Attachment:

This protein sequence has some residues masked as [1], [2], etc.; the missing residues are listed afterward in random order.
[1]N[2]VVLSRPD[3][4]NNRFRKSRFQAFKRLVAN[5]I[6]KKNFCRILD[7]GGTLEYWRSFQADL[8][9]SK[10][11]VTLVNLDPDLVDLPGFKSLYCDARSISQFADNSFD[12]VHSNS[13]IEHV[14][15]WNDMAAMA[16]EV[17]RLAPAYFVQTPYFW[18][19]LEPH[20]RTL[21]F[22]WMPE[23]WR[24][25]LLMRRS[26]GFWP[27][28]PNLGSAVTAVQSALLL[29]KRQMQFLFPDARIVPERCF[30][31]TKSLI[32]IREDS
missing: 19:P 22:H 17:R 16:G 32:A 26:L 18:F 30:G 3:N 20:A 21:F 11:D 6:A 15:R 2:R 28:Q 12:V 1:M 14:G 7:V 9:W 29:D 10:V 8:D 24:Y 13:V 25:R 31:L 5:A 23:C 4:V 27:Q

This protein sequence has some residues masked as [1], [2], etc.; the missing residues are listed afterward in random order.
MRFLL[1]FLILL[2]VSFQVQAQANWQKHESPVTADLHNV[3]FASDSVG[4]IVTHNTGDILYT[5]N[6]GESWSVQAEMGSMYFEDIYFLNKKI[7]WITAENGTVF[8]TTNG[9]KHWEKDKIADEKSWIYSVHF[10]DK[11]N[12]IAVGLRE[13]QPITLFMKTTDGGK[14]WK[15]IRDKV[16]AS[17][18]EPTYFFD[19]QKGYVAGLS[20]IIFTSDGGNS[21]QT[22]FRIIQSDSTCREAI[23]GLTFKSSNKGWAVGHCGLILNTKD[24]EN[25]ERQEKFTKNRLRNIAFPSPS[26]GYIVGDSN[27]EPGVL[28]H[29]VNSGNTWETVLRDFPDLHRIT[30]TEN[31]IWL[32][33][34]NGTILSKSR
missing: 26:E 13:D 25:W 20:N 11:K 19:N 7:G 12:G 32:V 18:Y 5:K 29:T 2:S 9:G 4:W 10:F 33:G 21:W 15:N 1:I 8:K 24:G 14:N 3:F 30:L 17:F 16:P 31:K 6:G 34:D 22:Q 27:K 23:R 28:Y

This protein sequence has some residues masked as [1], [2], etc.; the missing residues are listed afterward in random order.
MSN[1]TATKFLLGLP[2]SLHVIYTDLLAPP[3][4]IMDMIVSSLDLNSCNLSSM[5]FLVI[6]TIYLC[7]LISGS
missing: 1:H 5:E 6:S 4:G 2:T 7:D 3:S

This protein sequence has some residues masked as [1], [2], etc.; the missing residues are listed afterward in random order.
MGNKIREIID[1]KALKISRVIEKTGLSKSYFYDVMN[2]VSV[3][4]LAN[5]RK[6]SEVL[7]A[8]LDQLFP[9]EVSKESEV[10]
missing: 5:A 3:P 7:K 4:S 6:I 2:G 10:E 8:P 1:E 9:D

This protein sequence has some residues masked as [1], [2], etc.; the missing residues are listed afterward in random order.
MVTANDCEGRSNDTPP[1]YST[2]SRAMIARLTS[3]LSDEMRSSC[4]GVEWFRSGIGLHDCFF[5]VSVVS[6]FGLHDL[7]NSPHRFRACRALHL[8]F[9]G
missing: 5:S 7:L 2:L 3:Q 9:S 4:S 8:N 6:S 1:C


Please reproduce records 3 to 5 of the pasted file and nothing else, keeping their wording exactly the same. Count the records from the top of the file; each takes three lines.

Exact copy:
This protein sequence has some residues masked as [1], [2], etc.; the missing residues are listed afterward in random order.
MSN[1]TATKFLLGLP[2]SLHVIYTDLLAPP[3][4]IMDMIVSSLDLNSCNLSSM[5]FLVI[6]TIYLC[7]LISGS
missing: 1:H 5:E 6:S 4:G 2:T 7:D 3:S

This protein sequence has some residues masked as [1], [2], etc.; the missing residues are listed afterward in random order.
MGNKIREIID[1]KALKISRVIEKTGLSKSYFYDVMN[2]VSV[3][4]LAN[5]RK[6]SEVL[7]A[8]LDQLFP[9]EVSKESEV[10]
missing: 5:A 3:P 7:K 4:S 6:I 2:G 10:E 8:P 1:E 9:D

This protein sequence has some residues masked as [1], [2], etc.; the missing residues are listed afterward in random order.
MVTANDCEGRSNDTPP[1]YST[2]SRAMIARLTS[3]LSDEMRSSC[4]GVEWFRSGIGLHDCFF[5]VSVVS[6]FGLHDL[7]NSPHRFRACRALHL[8]F[9]G
missing: 5:S 7:L 2:L 3:Q 9:S 4:S 8:N 6:S 1:C